A discussion is provided of some of the research opportunities that exist to capitalize on the complementary nature of the methods of active atmospheric monitoring by GPS and other observation systems for use in weather and climate studies and in numerical weather prediction models.

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Jingping Duan
,
Michael Bevis
,
Peng Fang
,
Yehuda Bock
,
Steven Chiswell
,
Steven Businger
,
Christian Rocken
,
Frederick Solheim
,
Terasa van Hove
,
Randolph Ware
,
Simon McClusky
,
Thomas A. Herring
, and
Robert W. King

Abstract

A simple approach to estimating vertically integrated atmospheric water vapor, or precipitable water, from Global Positioning System (GPS) radio signals collected by a regional network of ground-based geodetic GPS receiver is illustrated and validated. Standard space geodetic methods are used to estimate the zenith delay caused by the neutral atmosphere, and surface pressure measurements are used to compute the hydrostatic (or “dry”) component of this delay. The zenith hydrostatic delay is subtracted from the zenith neutral delay to determine the zenith wet delay, which is then transformed into an estimate of precipitable water. By incorporating a few remote global tracking stations (and thus long baselines) into the geodetic analysis of a regional GPS network, it is possible to resolve the absolute (not merely the relative) value of the zenith neutral delay at each station in the augmented network. This approach eliminates any need for external comparisons with water vapor radiometer observations and delivers a pure GPS solution for precipitable water. Since the neutral delay is decomposed into its hydrostatic and wet components after the geodetic inversion, the geodetic analysis is not complicated by the fact that some GPS stations are equipped with barometers and some are not. This approach is taken to reduce observations collected in the field experiment GPS/STORM and recover precipitable water with an rms error of 1.0–1.5 mm.

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Steven P. Oncley
,
Carl A. Friehe
,
John C. Larue
,
Joost A. Businger
,
Eric C. Itsweire
, and
Sam S. Chang

Abstract

An atmospheric surface-layer experiment over a nearly uniform plowed field was performed to determine the constants in the flux-profile similarity formulas, particularly the von Kármán constant. New instruments were constructed to minimize flow distortion effects on the turbulence measurements and to provide high-resolution gradient measurements. In addition, a hot-wire anemometer directly measured the turbulent kinetic energy dissipation rate.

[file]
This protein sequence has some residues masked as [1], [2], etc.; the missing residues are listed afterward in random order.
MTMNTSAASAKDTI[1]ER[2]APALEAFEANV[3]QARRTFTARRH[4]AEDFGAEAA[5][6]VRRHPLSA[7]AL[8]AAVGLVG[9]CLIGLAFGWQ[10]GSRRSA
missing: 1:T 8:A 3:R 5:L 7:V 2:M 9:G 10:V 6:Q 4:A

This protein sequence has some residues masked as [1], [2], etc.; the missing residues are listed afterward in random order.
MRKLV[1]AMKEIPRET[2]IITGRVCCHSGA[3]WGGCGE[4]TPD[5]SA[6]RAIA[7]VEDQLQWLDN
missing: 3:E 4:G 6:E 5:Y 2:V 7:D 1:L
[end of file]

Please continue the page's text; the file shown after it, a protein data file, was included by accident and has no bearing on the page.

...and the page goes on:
An average value of the von Kármán constant of 0.365 ± 0.015 was obtained from 91 runs (31 h) in near-neutral stability conditions. However, four near-neutral runs when snow covered the ground gave an average value of 0.42. This result suggests that the von Kármán constant depends on the roughness Reynolds number, which may resolve some of the differences in previous determinations over different surfaces. The one-dimensional Kolmogorov inertial subrange constant was found to have a value of 0.54 ± 0.03, slightly larger than previous results.

The flux-profile relations for momentum and temperature variance were evaluated, and humidity variance data behaved similarly to temperature. Dissipation of turbulent kinetic energy was found to be less than production under near-neutral conditions, which suggests that turbulent or pressure transport may be significant.

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Paolo Antonelli
,
Henry E. Revercomb
,
Graziano Giuliani
,
Tiziana Cherubini
,
Steven Businger
,
Ryan Lyman
,
Stephen Tjemkes
,
Rolf Stuhlmann
, and
Jean-Luc Moncet

Abstract

The Space Science Engineering Center, in collaboration with the Mauna Kea Weather Center at the University of Hawai’i at Mānoa, has developed a regional retrieval processor for high-spectral-resolution infrared data. The core of the processor makes use of an inversion system, referred to as Mirto, which combines, in a Bayesian way, the a priori knowledge of the atmospheric state, based on available numerical weather prediction forecasts, with the physical information embedded in satellite observations. Forecast temperature and water vapor mixing ratio fields over the central North Pacific Ocean are adjusted to produce synthetic radiances closer and closer to the Suomi NPP Cross-track Infrared Sounder (CrIS) observations taken in clear-sky conditions. The paucity of synoptic observations over this area and the highly homogeneous background represented by the ocean provide a good framework for the implementation of this hyperspectral data inversion system. Nearly real-time (less than 60 min from overpass time) Internet publication of retrieved atmospheric profiles is made possible by the availability of a direct broadcast system that provides data from the Suomi NPP platform (CrIS and VIIRS). The main goal for the implemented system is to provide the forecasting community with products suitable for nowcasting applications and for optimal data assimilation. The implemented processor has been running routinely since August 2013. Validation based on the comparisons of retrievals with rawinsonde data from Hilo, Hawaii, and Lihue, Hawaii, and GPS-derived total precipitable water from four stations, performed over a time period of more than 1 year, shows a statistically significant improvement on the background atmospheric state used as a priori information.